Where has that wine been?
From hand to hand, country to country it travels
By Tim Protzman firstname.lastname@example.org
We all know someone like Keith.
Rich and handsome, but hell-bent on repeatedly entering into the wrong relationships. He called me one evening and begged me to watch his girlfriend’s kids. The regular babysitter got sick and he wanted to celebrate his friend’s birthday at a trendy, hard-to-get-reservations restaurant.
“How was dinner?” I inquired when they returned home..
“OK,” was the lukewarm reply.
“Was the food good?” I asked, having heard rave reviews.
“It was nice, but it just didn’t sing to me,” was Keith’s response. What a nice way of saying you had a terrible time. The relationship ended, but the phrase stuck with me.
The other night I gathered a few bottles of wine in the kitchen and asked them to sing.
No answer. I tried it in French.
“Chantez,” I intoned.
Still no answer. What I was looking for were their stories. Where did they come from? How did they get here? Their silence told me I had to discover it for myself, and the place to start was the Importer.
The name of the wine importer is listed on the bottle. It’s a federal requirement, along with the governmental warning. But the fun part of the importer’s role is the searching. The importer gets to go to the vineyard or wine producer and try the wines.
Two of the importers I spoke with specialize in Spanish wines and had just come back from La Mancha, a Spanish province south of Madrid. La Mancha’s known for white wines made to be drunk young. Recently, some of the more daring producers have been planting the tempranillo grape, resulting in fruity, inexpensive reds that are at their best when they’re young and fresh. The people from Garnier and Province Imports travel to Spain twice a year, tasting and searching for wines that fit the American palate. They spoke of being taken into the Vat Room and sampling the wine right out of the aging tank. They talked of stopping for an afternoon meal and tasting pitchers of local wine so delicious that they just had to find the source. Once a wine is chosen for import the hard part begins after the signing of the import agreement.
The candidates for import must produce enough wine to make importation profitable. The importers spoke sadly of discovering a perfect wine, only to find out it was produced in a very small quantity. But, they agreed to stay in contact and hoped the producer would expand production. Once the import agreement is signed with the producer, the importer begins to design the label.
The label must meet governmental guidelines established by the Treasury Department’s Tax and Tobacco Bureau, which is part of the Bureau of Alcohol, Tobacco and Firearms. The FDA also has a say in the label’s content. The name of the wine, the producer and region or grape type must be shown. The Surgeon General’s warning about operating machinery and consumption during pregnancy must be on the label along with percentage of alcoholic content by volume. Once the label design is approved, the producer begins the labeling process.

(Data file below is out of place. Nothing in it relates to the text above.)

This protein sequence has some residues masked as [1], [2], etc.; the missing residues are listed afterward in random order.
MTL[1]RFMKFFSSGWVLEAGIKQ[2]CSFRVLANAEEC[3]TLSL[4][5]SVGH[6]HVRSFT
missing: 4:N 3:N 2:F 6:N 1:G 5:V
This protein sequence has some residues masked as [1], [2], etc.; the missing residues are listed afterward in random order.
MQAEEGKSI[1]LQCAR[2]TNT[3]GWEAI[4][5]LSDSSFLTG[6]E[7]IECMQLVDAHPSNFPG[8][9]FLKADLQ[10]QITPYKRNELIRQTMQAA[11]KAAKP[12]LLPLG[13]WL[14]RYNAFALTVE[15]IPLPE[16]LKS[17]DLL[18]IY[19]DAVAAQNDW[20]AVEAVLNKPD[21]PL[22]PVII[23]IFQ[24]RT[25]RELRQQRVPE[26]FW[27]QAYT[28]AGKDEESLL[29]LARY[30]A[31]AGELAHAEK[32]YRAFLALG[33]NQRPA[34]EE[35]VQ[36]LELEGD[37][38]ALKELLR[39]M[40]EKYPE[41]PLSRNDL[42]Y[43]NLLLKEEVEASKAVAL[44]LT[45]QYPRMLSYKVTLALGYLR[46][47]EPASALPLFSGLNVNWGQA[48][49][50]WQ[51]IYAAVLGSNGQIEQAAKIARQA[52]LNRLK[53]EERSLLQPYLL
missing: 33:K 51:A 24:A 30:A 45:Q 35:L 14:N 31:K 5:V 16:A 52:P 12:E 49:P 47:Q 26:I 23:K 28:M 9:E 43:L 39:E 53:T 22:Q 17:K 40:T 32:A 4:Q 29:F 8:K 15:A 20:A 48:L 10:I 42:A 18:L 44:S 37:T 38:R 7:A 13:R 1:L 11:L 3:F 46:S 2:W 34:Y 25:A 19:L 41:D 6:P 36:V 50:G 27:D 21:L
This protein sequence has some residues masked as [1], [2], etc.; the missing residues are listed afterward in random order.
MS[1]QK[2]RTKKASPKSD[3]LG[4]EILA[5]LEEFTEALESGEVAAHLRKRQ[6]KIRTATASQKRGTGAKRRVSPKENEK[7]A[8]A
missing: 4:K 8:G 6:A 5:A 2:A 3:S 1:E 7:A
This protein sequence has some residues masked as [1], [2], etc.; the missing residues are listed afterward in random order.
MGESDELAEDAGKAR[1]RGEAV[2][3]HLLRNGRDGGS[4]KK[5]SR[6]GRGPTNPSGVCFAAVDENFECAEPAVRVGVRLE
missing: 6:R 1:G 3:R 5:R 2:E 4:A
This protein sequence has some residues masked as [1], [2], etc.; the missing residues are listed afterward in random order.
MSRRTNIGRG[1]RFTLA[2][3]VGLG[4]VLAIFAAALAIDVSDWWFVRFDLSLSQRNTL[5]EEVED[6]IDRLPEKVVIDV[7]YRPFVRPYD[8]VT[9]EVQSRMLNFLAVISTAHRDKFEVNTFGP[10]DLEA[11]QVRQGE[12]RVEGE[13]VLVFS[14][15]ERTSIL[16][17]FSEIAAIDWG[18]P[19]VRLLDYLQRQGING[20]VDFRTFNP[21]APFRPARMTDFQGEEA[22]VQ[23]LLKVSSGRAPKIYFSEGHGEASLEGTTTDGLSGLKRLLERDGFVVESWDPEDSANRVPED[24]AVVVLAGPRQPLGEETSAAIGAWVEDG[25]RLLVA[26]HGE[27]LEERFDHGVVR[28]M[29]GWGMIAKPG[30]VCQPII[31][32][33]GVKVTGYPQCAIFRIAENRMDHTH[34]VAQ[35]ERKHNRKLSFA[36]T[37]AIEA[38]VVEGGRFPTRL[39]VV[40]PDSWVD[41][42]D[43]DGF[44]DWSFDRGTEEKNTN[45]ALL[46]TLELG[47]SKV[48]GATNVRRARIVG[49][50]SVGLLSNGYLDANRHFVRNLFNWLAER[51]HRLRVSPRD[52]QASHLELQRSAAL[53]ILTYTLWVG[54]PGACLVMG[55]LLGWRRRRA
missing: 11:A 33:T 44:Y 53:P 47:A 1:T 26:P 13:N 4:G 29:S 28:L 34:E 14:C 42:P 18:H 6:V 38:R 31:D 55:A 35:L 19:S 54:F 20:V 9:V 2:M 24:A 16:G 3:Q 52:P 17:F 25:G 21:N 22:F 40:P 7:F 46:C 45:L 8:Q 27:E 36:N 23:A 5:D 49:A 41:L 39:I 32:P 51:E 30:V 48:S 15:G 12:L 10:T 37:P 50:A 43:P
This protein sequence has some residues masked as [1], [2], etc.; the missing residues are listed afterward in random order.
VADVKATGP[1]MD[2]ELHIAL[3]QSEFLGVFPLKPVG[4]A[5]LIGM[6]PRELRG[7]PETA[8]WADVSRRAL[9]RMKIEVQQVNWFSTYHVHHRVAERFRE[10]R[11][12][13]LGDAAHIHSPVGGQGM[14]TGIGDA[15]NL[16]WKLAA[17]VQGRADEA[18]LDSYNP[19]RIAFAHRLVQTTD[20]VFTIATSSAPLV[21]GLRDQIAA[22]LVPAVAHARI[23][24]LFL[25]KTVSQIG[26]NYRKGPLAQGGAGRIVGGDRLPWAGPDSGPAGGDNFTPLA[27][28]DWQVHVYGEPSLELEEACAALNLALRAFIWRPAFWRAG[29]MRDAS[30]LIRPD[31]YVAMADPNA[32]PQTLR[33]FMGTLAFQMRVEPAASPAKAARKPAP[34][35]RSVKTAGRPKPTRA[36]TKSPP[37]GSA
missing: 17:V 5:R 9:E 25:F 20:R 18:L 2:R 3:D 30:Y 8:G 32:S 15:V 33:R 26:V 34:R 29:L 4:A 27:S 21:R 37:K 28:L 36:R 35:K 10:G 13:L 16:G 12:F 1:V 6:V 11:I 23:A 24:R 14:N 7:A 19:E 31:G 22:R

The newly labeled wine is then picked up at the vineyard by a freight forwarder who loads up the palleted cases (12 cases per pallet, 12 bottles per case) and delivers them to the port of embarkation. Most Spanish wines leave from Barcelona or Marseilles, France, bound not for the United States but for Rotterdam, Holland, which serves as a drop-off point for wines bound for Northern Europe and England. At this point the pallets are encased in those tractor trailer containers for easy off-loading.
After a long ocean voyage, the wines end up in New Jersey (some get to go to Boston and a few go to Savannah), where they enter a bonded warehouse. Technically, once the wines leave the vineyard they belong to the importer, and they’ll already have been paid for. In the bonded warehouse the government collects the excise tariff, which is calculated on the gallon volume of alcohol in the whole shipment. This is also paid by the importer. Now the wine is ready for distribution.
Most wine that enters New Hampshire comes through the Law Warehouse in Nashua, a privately owned storage facility that charges the state a storage fee. The importer has agreements with an in-state licensed broker. The broker promotes the wine and ensures it will have shelf space either in the state liquor stores or in another retail establishment, like a grocery store. The broker receives a commission on the wine sold in the state.
Once the wine enters the Law Warehouse it’s the property of the State of New Hampshire and the importer is paid by the state for the entire shipment. When a retail customer places an order, called a “market basket,” they’re paying the state. The upside of this is that smaller retail outlets can deal with one distributor and receive one monthly bill. The downside is that some wines aren’t available in New Hampshire, although the ones that are cost less than in neighboring states. So the next time you purchase a wine take a moment to appreciate the long journey through many lands and many hands that little bottle has taken.
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